Fish plants to cease on local waters |

Fish plants to cease on local waters

In October of 2006, Pacific Rivers Council and Center for Biological Diversity sued the Department of Fish and Game over fish stocking programs it has engaged in, claiming that no Environmental Impact Report (EIR) had ever been completed for the trout planting programs.

The result of the case was a Nov. 2 court order requiring the California Department of Fish and Game (DFG) to complete an EIR and a temporary halt to stocking in some California lakes, reservoirs and streams.

The DFG is currently engaged in the EIR process, which is scheduled to be completed in January 2010. The terms of the original ruling by Nov. 6 halted stocking on all lakes, reservoirs and streams that had been receiving such allocations. This essentially would have shut down all DFG stocking until the EIR was completed and the results analyzed.

When the judge made the ruling, he suggested that both parties in the litigation get together to reach a tentative agreement that would permit some stocking. On Nov. 21 Sacramento Superior Court Judge Patrick Marlette signed an order that would allow the DFG to stock more waters than would have been allowed under his Nov. 6 tentative ruling.

According to DFG Director Donald Koch in a recent press release, “DFG fought hard in the negotiations to save its fish stocking programs. We are pleased that the order allows us to continue stocking in a number of areas where the communities depend on fishing.”

What does this ban on stocking mean to us locally?

According to the listing on the DFG Web site, the following local lakes and reservoirs will no longer be stocked for a minimum of time between Nov. 24 and Jan. 1, 2010: Boca, Donner, Martis Creek and Prosser. The streams include the Little Truckee on 89 and the Truckee River. It will probably be longer because it is dependent on the results of the EIR and its recommendations.

Stampede Reservoir appears to be the only local reservoir that escaped the stocking prohibition, which only affects the stocking of non-native fish. These include the brook, rainbow and brown trout, which are the most popular fish planted in the roadside waters mentioned above.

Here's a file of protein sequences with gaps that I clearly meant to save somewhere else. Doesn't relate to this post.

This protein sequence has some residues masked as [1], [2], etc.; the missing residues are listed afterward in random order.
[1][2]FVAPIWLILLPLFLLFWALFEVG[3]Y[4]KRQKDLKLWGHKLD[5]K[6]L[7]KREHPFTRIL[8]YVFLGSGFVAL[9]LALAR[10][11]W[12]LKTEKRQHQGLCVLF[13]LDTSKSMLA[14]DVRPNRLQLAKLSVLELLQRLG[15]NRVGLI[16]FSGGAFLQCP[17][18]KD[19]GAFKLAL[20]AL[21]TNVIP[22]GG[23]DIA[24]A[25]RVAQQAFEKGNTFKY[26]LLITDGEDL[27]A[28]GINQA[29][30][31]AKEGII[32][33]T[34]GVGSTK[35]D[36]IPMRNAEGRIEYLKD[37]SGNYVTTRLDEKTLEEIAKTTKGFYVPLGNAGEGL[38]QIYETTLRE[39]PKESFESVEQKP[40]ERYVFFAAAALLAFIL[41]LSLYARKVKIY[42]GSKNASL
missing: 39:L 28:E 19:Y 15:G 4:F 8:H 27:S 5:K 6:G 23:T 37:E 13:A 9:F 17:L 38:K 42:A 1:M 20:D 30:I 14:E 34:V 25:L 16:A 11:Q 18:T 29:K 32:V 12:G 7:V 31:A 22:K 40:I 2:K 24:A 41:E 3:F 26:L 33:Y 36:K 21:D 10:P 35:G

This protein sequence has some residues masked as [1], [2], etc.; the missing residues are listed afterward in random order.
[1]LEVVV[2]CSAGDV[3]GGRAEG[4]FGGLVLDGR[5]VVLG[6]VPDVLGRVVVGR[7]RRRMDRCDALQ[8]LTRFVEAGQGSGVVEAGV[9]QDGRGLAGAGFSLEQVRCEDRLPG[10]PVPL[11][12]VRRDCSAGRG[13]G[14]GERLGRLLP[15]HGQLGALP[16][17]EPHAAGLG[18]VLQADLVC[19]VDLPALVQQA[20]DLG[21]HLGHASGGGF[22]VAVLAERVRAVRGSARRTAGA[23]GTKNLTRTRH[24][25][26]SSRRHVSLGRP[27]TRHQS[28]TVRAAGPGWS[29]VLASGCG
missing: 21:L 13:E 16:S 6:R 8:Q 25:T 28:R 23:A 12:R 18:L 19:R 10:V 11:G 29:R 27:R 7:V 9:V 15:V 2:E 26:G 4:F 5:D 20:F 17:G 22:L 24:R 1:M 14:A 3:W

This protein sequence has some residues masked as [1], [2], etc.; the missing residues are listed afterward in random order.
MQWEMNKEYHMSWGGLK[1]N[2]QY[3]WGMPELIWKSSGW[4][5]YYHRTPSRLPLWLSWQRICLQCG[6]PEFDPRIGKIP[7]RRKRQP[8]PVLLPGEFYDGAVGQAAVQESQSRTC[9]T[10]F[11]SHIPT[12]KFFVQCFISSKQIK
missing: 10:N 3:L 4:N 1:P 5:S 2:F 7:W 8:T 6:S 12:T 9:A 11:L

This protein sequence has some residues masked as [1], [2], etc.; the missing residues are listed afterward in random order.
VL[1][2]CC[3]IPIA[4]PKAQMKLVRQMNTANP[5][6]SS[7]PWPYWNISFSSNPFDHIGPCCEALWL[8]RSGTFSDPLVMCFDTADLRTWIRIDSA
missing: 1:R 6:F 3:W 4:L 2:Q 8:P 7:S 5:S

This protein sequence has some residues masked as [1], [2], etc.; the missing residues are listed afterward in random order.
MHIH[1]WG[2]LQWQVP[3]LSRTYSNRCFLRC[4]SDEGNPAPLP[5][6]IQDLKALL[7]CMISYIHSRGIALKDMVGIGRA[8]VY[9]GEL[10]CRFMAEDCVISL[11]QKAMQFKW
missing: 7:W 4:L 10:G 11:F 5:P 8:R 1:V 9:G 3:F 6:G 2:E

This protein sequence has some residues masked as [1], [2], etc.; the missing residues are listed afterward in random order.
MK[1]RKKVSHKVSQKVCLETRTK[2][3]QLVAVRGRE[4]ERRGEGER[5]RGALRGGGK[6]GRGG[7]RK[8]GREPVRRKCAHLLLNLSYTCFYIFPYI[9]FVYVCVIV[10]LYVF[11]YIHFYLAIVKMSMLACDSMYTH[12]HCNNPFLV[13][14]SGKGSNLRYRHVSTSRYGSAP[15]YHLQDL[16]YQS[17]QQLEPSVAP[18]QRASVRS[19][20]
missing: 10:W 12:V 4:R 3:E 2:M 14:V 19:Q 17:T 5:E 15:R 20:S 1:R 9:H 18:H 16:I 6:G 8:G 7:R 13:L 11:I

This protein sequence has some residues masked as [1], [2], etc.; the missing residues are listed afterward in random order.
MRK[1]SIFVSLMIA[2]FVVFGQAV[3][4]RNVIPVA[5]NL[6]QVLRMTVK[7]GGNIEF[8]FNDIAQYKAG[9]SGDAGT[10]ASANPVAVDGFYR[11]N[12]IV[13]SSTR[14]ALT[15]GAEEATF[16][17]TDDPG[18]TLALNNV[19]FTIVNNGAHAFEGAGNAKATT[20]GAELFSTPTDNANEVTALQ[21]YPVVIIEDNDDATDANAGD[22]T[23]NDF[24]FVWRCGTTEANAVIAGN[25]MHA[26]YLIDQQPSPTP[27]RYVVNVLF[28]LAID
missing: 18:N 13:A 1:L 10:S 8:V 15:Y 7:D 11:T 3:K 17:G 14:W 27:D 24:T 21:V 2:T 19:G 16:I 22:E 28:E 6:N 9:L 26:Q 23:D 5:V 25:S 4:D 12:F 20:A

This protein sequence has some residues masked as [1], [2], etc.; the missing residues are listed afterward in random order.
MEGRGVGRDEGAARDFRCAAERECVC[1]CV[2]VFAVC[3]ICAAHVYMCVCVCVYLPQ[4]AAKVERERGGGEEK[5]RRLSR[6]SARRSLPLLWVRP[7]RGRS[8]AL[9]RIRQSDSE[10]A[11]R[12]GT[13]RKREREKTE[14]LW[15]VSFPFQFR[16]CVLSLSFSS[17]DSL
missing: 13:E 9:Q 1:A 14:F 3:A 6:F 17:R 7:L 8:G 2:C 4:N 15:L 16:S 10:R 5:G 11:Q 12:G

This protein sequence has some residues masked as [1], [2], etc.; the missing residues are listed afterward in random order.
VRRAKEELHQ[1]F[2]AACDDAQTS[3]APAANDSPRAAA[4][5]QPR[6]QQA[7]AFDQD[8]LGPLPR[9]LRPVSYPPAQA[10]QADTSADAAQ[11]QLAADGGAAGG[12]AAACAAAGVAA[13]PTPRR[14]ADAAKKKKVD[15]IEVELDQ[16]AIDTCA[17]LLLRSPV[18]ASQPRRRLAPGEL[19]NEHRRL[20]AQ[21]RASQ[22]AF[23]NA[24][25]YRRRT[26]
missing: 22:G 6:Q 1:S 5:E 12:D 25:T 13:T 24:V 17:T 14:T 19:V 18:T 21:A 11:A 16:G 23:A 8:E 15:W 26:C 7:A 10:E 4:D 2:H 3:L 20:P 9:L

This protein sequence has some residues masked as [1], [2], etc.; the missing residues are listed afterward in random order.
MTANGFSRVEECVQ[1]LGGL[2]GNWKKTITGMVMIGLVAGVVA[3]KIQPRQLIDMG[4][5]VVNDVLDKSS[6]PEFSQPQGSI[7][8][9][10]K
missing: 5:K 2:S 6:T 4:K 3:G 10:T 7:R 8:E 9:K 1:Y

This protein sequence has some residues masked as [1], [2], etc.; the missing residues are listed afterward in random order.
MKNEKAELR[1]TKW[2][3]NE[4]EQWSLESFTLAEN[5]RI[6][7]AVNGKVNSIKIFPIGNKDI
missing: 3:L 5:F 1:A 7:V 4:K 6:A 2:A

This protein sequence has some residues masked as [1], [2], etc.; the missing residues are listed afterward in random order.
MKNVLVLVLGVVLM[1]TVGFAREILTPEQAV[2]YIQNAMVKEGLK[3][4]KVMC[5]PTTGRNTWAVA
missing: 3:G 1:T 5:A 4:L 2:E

Native species are not addressed in this order. This means that native fish can still be introduced into their native waters.

There are some exceptions to the prohibition regarding stocking non-native fish, including the following:

– Stocking in human-made reservoirs larger than 1,000 acres.

– Stocking in human-made reservoirs less than 1,000 acres that are not connected to a river or stream, or without red-legged-frog-critical habitat, or where red-legged frogs are known to exist.

– Stocking as required as a state or federal mitigation.

– Stocking for the purpose of enhancing salmon and steelhead populations and funded by the Commercial Trollers Salmon Stamp.

– Stocking of steelhead from the Mad River Hatchery into the Mad River Basin.

– DFG’s Aquarium in the Classroom program.

– Stocking actions to support scientific research.

– Stocking done pursuant to an existing private stocking permit or to be done under a new permit with the terms similar to one that was issued in the last four years.

The loss of the stocks will undoubtedly have a great impact on our local waters.

Many people come and vacation in our region and enjoy fishing as part of their camping experience on our local waters. The impact to our local economy could be significant.

For a complete list of waters affected by the ban, go to I believe this is the updated list after negotiations between both parties.

Bruce Ajari is a Truckee resident and regular fishing columnist for the Sierra Sun and other area newspapers.

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